Updated August 2, 2021.
The Utah Department of Environmental Quality states that no HABs have been seen at Matt Warner Reservoir/Starvation Reservoir, however the Utah Department of Environmental Quality states that two areas at Flaming Gorge have been identified with HABs.
According to UDEQ, on July 20, the Tri-County Health Department visited Starvation Reservoir.
“Samples from near Knights Hollow, Indian Bay Day Use Areas, and the Day Use Area did not contain E. coli above recreational thresholds,” a UDEQ press release states. “The DWQ HABs monitoring team visited Starvation Reservoir on July 21st for routine monitoring. Harmful algal blooms were not observed at the day-use area, the Indian Bay Day Use Area, or Knights Hollow.”
UDEQ advises not swimming in green water, not drinking bloom water, washing hands before eating or preparing food, cleaning fish and throwing away guts and keeping animals and livestock away from a bloom.
HABs are varied shades of green and blue and could form in “scum, foam, or mats” according to UDEQ. “Some blooms may not be visible on the surface of the water at all times if they rise and fall in the water column during the day. Cyanobacteria may move or disperse depending on temperature, wind and weather.”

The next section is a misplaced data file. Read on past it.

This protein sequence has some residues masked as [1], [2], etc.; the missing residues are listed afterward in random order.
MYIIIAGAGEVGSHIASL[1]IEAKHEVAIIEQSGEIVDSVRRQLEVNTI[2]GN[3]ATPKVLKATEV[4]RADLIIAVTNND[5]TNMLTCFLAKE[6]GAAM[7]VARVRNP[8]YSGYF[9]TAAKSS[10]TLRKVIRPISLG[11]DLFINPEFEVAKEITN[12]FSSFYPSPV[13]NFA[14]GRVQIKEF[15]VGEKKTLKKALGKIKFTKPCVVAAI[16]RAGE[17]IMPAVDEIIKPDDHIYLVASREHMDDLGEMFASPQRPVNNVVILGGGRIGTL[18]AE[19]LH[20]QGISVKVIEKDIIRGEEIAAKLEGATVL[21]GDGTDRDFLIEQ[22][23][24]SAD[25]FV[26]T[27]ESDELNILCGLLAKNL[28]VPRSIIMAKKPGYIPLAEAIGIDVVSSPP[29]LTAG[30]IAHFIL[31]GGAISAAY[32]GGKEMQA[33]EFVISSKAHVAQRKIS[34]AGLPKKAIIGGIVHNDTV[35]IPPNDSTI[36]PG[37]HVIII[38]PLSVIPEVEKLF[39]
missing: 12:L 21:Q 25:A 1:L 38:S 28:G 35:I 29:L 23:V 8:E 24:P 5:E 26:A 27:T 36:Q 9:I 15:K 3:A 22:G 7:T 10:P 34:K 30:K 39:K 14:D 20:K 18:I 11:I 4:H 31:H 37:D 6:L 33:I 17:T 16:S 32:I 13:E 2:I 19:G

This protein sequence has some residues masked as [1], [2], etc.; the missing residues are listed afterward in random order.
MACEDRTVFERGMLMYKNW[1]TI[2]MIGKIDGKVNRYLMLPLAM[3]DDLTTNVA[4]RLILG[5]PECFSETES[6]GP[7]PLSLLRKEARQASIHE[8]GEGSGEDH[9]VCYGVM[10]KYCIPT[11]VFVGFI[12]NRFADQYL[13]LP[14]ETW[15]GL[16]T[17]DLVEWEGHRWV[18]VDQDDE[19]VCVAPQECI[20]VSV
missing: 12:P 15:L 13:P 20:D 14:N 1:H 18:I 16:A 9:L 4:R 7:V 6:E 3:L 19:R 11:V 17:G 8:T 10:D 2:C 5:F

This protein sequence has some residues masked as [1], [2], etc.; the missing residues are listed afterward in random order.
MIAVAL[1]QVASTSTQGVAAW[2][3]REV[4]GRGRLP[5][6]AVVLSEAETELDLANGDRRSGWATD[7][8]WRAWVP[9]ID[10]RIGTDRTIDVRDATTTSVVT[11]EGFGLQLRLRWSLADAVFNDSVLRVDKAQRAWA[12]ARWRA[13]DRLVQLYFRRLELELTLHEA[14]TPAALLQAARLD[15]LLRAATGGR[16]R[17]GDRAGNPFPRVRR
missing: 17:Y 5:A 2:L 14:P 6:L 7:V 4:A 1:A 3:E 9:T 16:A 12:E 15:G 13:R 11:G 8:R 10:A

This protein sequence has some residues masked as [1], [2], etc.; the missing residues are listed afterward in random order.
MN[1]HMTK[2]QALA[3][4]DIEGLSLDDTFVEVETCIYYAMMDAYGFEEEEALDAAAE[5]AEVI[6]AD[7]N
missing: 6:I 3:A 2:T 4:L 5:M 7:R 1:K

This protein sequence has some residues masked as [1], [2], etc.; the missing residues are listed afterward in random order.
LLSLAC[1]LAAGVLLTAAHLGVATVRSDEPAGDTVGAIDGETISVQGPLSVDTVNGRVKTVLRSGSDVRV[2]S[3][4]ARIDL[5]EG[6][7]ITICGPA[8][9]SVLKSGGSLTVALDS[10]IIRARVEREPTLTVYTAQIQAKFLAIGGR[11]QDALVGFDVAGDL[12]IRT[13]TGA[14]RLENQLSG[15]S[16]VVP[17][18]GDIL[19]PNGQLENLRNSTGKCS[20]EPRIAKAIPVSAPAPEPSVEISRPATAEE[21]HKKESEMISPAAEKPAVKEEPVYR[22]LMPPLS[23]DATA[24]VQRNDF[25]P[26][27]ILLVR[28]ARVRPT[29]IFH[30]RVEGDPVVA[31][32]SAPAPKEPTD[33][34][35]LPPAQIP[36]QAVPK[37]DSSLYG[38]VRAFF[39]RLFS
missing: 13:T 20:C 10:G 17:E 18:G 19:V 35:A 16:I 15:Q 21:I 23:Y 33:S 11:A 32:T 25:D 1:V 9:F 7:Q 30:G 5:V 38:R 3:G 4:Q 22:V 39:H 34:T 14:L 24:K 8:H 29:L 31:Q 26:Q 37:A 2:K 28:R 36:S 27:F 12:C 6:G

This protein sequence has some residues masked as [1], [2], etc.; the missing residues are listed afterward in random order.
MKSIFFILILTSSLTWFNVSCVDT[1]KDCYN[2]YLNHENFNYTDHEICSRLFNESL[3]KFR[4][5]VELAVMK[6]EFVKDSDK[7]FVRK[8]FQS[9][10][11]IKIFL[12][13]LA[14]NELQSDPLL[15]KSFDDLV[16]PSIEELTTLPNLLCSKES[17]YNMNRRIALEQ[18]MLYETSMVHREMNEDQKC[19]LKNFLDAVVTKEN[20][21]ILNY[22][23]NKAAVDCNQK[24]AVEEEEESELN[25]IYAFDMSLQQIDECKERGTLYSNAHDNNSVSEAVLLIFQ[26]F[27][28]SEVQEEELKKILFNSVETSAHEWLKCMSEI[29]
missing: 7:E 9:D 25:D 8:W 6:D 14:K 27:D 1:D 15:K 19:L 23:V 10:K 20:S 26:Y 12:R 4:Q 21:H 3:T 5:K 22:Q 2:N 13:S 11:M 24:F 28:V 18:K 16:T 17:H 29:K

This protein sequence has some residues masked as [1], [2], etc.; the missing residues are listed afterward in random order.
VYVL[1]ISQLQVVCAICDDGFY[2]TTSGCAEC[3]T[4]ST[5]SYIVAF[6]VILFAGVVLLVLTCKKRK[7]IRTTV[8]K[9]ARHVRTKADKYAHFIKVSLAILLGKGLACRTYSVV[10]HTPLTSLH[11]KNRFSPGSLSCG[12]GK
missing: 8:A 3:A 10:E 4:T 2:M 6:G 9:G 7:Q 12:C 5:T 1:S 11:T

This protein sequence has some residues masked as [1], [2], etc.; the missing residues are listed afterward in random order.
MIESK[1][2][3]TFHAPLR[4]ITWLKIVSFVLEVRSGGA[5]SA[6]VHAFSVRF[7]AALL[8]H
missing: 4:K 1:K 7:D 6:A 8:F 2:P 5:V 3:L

If you or your pet are sick after contact with this type of water, it’s important to connect with your physician or a veterinarian.
The Wyoming Department of Environmental Quality are investigating suspected harmful cyanobacterial blooms at Eden reservoir, Big Sandy Reservoir, and Buckboard Marina and Firehole Beach at Flaming Gorge Reservoir.
According to its website, the results of water tests are pending as of July 27.
To report a bloom in Utah, call the 24-hour DEQ Spill Line at 801-536-4123.
If you suspect an exposure to a HAB, call the Utah Poison Control Center at 800-222-1222.